|Veridian CEO Angemeer with the Prius (solar module displayed) and smart meter.|
Hymotion, a developer of plug-in hybrid technology, announced the two-phased conversion of a Prius into a plug-in hybrid for Veridian Corporation, a large Ontario-based utility company.
Phase one was the basic conversion of the Prius using Hymotion’s battery pack. (Earlier post.) Hymotion is now using A123Systems lithium-ion cells in its pack. The second phase will involve adding solar panels to the roof of the vehicle and to the roof of Veridian headquarters for daytime charging.
Phase two, which begins next month, will be completed by a third Canadian company, Solera Sustainable Energies (a provider of utility-grid-connected solar power solutions in Canada) in partnership with St. Lawrence College and possibly other research institutions.
I think the public is starting to realize that the future of the automotive industry is moving more and more towards being powered by electricity. We want to help demonstrate that sustainable transportation is here today and is not just a thing of the future.—Ricardo Bazzarella, President of Hymotion
The solar panels have been custom manufactured to suit the available roof space of the Toyota Prius, with the goal of maximizing peak generating capacity and overall electrical energy yield. Three individual solar modules—based on Sunpower A-300 solar cells—will yield a total rated capacity of 240 watts.
The SunPower A-300 solar cell is a 125mm, 20% (minimum) efficiency, high-performance, single crystal silicon solar cell that offers up to 50% more power per square foot than conventional solar cells. The A-300 has the metal contacts needed to collect and conduct electricity on its back surface, thereby eliminating reflective metal contacts on the front of the solar cell and improving solar cell performance.
Michael Angemeer, Veridian’s President and CEO, took possession of the basic converted Prius in September. He drives the car on a daily basis, and reports that he can travel about 55 kilometers (34 miles) on a single battery charge, with just a little gasoline being used for acceleration.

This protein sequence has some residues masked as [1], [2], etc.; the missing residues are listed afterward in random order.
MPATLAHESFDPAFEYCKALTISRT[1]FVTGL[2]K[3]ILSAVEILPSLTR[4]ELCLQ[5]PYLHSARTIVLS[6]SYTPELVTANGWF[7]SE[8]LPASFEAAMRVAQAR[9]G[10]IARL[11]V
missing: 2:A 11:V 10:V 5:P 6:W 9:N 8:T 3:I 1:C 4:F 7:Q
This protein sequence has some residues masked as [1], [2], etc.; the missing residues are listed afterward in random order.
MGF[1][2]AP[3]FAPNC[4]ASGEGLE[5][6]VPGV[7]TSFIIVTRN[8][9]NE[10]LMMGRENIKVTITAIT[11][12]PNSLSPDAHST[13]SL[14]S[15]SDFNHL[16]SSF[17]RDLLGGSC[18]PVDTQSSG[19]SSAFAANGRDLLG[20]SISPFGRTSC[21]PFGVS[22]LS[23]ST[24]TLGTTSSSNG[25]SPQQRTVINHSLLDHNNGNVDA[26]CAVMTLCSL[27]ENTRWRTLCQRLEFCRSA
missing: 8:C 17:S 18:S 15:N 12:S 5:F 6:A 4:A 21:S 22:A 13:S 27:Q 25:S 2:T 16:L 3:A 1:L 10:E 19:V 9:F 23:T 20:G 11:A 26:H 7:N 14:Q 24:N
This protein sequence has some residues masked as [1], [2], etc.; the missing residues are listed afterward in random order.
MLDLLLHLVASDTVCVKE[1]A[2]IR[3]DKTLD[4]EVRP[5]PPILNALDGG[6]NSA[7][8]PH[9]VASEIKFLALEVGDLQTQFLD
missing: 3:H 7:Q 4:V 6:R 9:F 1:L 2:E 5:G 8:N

As a leading electricity distributor in Ontario, Veridian and its shareholder communities are very interested in advancing the use of technologies that contribute to sustainable energy use. We believe that the plug-in hybrids have a lot of potential for cars and larger vehicles, and hope that our project will drive local interest and further research and investment in this technology. The vehicle will showcase overnight charging using less expensive off-peak electricity through smart meter technology and solar energy.—Michael Angemeer
Over the next year, Veridian will be installing smart metering for almost half of its 106,000 customers. This is part of a broader government initiative to install 800,000 smart meters in Ontario by the end of next year and more than 4 million by 2010.
The smart meters will support technologies such as PHEV in addition to demand-shifting technologies such as smart appliances and utility load control. The government anticipates that combining smart meters with utility-driven conservation will allow less investment in new generation sources.
The plug-in hybrid project is being supported in part by the LDC (Local Distribution Company) Tomorrow Fund, a utility industry fund established to finance research projects that advance innovation in Ontario’s electricity distribution sector.
Veridian has a number of hybrid vehicles from GM (Silverado pickup) and Ford (Escape Hybrid) in its fleet and is investigating retrofits of these vehicles as well as optimizing the use of ultra low-sulfur diesel in its truck fleet.